i hope that, wherever my hair ties go, they’re happy. that’s all that matters
|real hacker:||So you say you're gonna break into our local nuclear power plant? I really don't think that's possible|
|movie hacker:||*types a few keystrokes* I'm in|
|real hacker:||But the power plant's computers aren't even connected to the internet|
|movie hacker:||I said I'm in. Now I'll cause a meltdown *types a few keystrokes* Done|
|real hacker:||What do you mean done? There have to be many redundant safeguards in place to stop a meltdown. In any case, a meltdown would take time.|
|movie hacker:||Want me to break into the CIA next?|
|real hacker:||I don't even think you should attempt to...|
|movie hacker:||*types a few keystrokes* Too late. I'm in|
At some point you just have to let go of what you thought should happen and live in what is happening.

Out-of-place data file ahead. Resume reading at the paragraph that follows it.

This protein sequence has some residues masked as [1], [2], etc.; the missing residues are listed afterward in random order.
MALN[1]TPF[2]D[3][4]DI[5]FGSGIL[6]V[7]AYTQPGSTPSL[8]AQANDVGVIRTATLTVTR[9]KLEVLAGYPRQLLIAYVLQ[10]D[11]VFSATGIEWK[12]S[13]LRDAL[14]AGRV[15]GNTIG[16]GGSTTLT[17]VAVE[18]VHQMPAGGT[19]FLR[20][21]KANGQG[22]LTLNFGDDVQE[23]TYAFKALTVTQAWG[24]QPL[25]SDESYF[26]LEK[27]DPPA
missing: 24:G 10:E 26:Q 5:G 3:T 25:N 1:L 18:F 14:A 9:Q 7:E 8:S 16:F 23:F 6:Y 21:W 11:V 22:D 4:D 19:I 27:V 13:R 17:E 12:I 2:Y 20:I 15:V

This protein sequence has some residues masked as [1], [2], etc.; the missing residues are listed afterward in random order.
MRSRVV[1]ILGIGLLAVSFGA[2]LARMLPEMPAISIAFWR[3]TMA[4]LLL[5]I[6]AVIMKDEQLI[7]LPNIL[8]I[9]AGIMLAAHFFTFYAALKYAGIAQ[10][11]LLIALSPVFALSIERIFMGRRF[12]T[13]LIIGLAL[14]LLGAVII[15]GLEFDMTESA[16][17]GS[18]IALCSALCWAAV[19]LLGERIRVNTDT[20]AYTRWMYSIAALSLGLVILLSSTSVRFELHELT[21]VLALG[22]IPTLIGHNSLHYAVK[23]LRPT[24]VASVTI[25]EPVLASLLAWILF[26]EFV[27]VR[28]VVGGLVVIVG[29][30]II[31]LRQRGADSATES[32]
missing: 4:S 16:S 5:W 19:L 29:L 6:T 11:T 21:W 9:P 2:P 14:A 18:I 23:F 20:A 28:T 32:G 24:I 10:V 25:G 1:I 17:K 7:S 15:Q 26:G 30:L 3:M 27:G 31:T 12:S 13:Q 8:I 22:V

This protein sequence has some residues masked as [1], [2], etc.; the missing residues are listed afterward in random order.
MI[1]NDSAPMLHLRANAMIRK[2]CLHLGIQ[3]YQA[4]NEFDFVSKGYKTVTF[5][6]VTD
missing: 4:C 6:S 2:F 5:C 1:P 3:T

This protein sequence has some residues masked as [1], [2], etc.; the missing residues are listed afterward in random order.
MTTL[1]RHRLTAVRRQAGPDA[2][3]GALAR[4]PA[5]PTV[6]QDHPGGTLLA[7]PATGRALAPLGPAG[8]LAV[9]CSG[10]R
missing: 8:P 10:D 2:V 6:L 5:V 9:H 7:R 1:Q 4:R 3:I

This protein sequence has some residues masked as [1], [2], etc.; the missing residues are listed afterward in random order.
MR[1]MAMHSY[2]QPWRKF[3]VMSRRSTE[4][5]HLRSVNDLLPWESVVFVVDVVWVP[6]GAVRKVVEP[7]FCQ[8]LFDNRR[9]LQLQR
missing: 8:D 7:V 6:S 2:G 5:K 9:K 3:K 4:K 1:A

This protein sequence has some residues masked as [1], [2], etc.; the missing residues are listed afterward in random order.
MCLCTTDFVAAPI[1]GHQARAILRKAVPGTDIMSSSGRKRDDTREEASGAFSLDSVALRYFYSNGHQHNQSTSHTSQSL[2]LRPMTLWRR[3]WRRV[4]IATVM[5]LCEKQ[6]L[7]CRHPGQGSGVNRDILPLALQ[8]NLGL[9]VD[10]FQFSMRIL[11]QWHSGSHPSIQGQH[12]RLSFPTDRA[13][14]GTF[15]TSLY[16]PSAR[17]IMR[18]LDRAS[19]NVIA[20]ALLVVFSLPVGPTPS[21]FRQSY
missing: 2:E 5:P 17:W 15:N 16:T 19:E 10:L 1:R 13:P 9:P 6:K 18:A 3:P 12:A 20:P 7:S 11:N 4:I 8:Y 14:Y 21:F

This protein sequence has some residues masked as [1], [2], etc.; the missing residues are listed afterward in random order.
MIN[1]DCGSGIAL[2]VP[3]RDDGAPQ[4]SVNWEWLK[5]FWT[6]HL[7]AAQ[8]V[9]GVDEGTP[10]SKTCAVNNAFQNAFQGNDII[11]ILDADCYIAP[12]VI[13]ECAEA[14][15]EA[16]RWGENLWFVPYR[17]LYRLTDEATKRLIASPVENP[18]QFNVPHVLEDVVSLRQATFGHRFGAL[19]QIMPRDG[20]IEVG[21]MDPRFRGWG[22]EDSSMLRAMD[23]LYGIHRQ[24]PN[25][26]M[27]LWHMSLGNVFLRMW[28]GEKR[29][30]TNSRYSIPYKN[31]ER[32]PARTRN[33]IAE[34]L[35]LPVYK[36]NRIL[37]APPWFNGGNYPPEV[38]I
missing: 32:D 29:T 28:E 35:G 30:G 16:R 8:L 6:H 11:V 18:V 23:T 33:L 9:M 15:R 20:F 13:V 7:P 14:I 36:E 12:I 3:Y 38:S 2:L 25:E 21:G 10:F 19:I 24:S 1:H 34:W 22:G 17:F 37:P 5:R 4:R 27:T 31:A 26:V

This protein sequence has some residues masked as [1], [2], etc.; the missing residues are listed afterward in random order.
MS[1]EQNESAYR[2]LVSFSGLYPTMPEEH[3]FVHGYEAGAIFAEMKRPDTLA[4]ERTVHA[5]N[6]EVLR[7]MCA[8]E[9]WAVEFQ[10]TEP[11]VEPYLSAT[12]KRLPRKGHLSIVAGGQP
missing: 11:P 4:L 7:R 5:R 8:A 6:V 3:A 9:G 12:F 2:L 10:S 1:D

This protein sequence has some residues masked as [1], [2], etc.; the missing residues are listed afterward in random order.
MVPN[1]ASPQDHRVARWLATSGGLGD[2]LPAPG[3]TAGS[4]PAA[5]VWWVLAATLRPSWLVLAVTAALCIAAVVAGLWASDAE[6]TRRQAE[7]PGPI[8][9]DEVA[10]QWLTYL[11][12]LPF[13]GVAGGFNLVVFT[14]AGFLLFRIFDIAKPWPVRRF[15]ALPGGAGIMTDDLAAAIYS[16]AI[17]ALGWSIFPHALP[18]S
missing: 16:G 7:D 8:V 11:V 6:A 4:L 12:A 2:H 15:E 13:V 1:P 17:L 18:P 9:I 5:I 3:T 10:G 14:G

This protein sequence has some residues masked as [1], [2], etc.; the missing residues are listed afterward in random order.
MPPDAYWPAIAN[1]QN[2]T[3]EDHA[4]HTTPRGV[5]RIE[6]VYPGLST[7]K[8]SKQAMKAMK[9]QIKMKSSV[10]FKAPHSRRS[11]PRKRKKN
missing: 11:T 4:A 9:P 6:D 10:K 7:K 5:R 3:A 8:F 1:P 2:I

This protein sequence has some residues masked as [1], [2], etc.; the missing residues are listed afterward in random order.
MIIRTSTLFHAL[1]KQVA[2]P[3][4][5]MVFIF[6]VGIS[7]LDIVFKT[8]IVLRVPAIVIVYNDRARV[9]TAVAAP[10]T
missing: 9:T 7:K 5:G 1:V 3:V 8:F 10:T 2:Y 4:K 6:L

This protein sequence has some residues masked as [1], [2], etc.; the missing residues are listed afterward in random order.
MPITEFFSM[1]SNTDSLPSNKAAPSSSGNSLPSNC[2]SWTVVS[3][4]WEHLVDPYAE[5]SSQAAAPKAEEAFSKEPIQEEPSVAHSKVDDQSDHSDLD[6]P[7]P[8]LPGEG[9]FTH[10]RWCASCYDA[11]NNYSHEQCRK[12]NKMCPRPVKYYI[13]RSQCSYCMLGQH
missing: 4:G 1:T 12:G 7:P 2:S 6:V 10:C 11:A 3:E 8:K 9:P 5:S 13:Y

Doesn’t that look beautiful?
Like something you’d find on one of those soft/nature blogs?
Well you are in for a surprise
The Bolton Strid in England is one of the most innocent looking streams.
Though it looks like you could just hop across the rocks, but if you miss you will die for sure. It packs very rapid currents just a couple of feet below its surface. No one really knows how deep it really is. Nobody who has ever fallen into the Strid has survived. It has a 100% fatality rate.
It’s always the things I google expecting to be false that wind up being horribly true.
I forgot to add but here is a SOURCE
"It’s relatively common for people to assume they can jump the creek, walk across its stones or even wade through it (again, just looking at it, the Strid really seems to be only knee-deep in places, and certainly not the instant, precipitous drop into a watery grave that it is). Most of the time, they never even find the body. Which means there are just dozens of corpses down there, pinned to the walls of the underground chasms, waiting for you to join them…"